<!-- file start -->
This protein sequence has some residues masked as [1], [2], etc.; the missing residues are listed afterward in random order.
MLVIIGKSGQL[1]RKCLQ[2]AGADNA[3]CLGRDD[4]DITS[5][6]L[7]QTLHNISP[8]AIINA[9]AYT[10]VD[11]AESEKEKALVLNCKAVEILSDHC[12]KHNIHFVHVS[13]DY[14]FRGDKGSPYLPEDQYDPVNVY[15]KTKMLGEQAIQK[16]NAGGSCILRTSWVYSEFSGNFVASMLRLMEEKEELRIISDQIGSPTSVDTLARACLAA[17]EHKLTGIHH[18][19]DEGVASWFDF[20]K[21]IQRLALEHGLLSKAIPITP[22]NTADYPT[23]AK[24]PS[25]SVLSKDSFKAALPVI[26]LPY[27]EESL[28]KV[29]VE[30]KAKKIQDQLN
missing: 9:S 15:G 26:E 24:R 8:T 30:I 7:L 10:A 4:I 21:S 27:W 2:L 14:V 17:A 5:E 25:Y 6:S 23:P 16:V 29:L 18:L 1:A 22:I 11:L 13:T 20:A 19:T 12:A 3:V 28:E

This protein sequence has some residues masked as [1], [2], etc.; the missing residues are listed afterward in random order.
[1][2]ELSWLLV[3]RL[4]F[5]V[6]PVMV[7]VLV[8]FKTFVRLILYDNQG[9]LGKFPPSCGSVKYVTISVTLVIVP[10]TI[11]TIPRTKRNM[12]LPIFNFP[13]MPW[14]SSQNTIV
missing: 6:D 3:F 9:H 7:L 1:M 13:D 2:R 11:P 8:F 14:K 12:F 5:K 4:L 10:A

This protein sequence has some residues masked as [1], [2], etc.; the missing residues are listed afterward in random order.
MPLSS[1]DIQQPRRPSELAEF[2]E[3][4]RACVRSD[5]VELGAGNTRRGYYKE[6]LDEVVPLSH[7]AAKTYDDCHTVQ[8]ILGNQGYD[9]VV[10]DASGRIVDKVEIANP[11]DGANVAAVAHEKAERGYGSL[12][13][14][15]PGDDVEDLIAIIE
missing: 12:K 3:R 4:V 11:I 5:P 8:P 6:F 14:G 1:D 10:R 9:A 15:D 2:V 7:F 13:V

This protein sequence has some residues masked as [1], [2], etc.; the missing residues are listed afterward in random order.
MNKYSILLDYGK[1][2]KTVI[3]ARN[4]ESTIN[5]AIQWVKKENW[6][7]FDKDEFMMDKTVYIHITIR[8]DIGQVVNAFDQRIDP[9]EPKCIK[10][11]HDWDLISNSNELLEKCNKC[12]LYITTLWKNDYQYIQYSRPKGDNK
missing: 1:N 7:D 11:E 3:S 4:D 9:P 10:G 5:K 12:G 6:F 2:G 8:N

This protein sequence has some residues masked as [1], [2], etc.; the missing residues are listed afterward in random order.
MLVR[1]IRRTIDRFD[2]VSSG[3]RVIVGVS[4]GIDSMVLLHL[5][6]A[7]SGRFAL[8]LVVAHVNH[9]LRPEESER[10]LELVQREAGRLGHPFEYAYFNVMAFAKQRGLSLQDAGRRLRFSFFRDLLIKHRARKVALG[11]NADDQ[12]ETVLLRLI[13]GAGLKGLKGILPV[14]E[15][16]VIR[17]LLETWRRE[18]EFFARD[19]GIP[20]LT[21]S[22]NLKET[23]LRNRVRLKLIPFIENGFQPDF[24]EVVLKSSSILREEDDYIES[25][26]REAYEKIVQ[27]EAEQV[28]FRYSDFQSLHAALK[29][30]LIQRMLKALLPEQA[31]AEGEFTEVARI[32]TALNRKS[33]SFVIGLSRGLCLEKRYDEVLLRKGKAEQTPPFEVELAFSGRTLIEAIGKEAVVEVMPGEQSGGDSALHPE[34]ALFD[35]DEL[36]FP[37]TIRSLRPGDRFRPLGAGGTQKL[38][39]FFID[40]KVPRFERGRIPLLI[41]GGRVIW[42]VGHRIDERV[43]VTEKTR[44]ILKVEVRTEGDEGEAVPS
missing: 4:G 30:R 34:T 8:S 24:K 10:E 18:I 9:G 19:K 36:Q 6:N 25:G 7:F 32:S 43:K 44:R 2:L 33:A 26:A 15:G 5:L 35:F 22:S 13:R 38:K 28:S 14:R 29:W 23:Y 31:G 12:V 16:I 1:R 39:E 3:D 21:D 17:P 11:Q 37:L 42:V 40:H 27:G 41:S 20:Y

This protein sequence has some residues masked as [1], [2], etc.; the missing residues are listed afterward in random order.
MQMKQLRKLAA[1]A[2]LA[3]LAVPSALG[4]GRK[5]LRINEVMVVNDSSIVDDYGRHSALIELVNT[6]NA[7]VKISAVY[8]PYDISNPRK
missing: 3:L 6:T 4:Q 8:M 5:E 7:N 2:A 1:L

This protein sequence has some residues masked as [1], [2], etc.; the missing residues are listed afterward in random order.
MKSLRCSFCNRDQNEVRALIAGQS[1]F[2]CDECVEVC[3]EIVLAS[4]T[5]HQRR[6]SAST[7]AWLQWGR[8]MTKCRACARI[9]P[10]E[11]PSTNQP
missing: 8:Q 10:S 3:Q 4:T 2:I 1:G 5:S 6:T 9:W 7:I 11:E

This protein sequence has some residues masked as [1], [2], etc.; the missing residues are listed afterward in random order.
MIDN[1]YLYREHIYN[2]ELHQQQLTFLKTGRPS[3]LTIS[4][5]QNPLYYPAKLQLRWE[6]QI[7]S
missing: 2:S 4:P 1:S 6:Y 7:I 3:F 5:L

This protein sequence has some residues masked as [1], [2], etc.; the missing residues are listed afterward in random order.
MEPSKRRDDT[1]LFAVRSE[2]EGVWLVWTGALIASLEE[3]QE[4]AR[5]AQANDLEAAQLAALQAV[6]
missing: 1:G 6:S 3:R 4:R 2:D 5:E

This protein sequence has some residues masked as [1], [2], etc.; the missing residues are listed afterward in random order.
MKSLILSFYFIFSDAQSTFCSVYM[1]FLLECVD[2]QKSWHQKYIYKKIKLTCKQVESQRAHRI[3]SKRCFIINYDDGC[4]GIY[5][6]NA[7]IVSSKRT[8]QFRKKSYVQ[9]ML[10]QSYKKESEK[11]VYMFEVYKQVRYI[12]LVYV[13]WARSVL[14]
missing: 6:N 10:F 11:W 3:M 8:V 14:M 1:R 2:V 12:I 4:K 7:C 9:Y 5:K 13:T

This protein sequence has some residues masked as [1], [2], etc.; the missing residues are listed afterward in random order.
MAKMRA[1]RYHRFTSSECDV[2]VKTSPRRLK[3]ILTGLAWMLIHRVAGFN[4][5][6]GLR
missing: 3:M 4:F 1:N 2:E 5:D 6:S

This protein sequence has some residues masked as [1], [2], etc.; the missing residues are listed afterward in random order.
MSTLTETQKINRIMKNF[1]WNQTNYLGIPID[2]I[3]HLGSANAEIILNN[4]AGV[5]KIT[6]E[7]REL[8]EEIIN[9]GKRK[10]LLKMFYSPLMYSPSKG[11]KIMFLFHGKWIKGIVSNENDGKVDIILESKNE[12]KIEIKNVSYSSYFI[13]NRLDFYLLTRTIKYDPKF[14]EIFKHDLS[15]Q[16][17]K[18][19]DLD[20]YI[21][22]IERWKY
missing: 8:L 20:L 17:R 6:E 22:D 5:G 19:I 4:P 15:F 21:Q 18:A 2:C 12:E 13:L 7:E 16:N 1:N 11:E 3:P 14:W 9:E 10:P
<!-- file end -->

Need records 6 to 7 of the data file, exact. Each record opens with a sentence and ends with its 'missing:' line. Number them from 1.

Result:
This protein sequence has some residues masked as [1], [2], etc.; the missing residues are listed afterward in random order.
MQMKQLRKLAA[1]A[2]LA[3]LAVPSALG[4]GRK[5]LRINEVMVVNDSSIVDDYGRHSALIELVNT[6]NA[7]VKISAVY[8]PYDISNPRK
missing: 3:L 6:T 4:Q 8:M 5:E 7:N 2:A 1:L

This protein sequence has some residues masked as [1], [2], etc.; the missing residues are listed afterward in random order.
MKSLRCSFCNRDQNEVRALIAGQS[1]F[2]CDECVEVC[3]EIVLAS[4]T[5]HQRR[6]SAST[7]AWLQWGR[8]MTKCRACARI[9]P[10]E[11]PSTNQP
missing: 8:Q 10:S 3:Q 4:T 2:I 1:G 5:S 6:T 9:W 7:I 11:E